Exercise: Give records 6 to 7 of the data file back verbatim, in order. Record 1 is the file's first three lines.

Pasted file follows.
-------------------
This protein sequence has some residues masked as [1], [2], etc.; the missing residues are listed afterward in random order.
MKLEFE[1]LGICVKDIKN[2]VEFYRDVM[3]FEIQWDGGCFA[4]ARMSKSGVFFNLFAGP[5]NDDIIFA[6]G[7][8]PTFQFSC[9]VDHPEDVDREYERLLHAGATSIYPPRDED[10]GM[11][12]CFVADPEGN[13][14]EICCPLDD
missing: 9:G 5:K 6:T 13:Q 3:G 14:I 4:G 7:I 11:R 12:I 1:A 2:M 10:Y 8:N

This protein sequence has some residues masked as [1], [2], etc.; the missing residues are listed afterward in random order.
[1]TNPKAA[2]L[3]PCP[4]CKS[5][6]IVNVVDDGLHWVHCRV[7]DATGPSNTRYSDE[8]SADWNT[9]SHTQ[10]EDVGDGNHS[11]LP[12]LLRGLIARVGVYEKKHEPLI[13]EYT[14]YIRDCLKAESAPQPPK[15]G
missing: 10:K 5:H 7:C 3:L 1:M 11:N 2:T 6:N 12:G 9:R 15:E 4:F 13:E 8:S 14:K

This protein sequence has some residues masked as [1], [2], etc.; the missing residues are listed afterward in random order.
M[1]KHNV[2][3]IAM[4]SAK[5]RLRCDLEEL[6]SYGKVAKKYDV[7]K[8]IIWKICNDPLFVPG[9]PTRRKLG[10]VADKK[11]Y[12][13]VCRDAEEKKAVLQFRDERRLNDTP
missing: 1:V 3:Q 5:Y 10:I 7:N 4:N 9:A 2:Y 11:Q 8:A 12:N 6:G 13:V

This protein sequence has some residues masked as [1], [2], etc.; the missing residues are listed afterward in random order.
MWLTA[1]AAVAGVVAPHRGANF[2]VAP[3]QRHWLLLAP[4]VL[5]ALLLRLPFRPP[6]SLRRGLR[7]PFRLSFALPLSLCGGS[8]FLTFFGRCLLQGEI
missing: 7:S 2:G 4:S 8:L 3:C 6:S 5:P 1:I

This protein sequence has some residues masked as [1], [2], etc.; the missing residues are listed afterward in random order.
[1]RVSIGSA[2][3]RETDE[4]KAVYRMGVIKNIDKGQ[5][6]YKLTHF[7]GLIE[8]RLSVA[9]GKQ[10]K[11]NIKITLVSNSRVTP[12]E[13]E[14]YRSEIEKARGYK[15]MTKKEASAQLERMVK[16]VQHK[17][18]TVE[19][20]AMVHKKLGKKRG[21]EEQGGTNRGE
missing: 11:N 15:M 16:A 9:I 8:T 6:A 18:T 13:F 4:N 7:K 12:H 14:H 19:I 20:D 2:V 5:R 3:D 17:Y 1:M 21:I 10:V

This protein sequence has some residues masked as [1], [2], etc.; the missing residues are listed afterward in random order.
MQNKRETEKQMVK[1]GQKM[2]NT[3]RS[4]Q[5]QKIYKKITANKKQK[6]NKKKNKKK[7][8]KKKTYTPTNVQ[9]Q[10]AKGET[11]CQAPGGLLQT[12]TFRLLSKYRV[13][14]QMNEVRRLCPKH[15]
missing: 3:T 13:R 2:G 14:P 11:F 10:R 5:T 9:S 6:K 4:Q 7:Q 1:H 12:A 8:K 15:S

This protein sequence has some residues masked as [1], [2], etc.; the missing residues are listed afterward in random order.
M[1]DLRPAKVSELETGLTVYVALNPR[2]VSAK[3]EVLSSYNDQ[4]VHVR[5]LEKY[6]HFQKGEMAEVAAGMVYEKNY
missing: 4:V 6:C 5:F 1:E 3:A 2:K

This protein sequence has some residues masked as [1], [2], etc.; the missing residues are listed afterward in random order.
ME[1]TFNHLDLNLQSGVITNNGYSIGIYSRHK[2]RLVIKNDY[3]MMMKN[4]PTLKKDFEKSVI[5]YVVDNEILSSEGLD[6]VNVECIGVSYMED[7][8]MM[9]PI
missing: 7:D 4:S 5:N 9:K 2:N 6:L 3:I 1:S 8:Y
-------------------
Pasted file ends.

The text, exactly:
This protein sequence has some residues masked as [1], [2], etc.; the missing residues are listed afterward in random order.
MQNKRETEKQMVK[1]GQKM[2]NT[3]RS[4]Q[5]QKIYKKITANKKQK[6]NKKKNKKK[7][8]KKKTYTPTNVQ[9]Q[10]AKGET[11]CQAPGGLLQT[12]TFRLLSKYRV[13][14]QMNEVRRLCPKH[15]
missing: 3:T 13:R 2:G 14:P 11:F 10:R 5:T 9:S 6:K 4:Q 7:Q 1:H 12:A 8:K 15:S

This protein sequence has some residues masked as [1], [2], etc.; the missing residues are listed afterward in random order.
M[1]DLRPAKVSELETGLTVYVALNPR[2]VSAK[3]EVLSSYNDQ[4]VHVR[5]LEKY[6]HFQKGEMAEVAAGMVYEKNY
missing: 4:V 6:C 5:F 1:E 3:A 2:K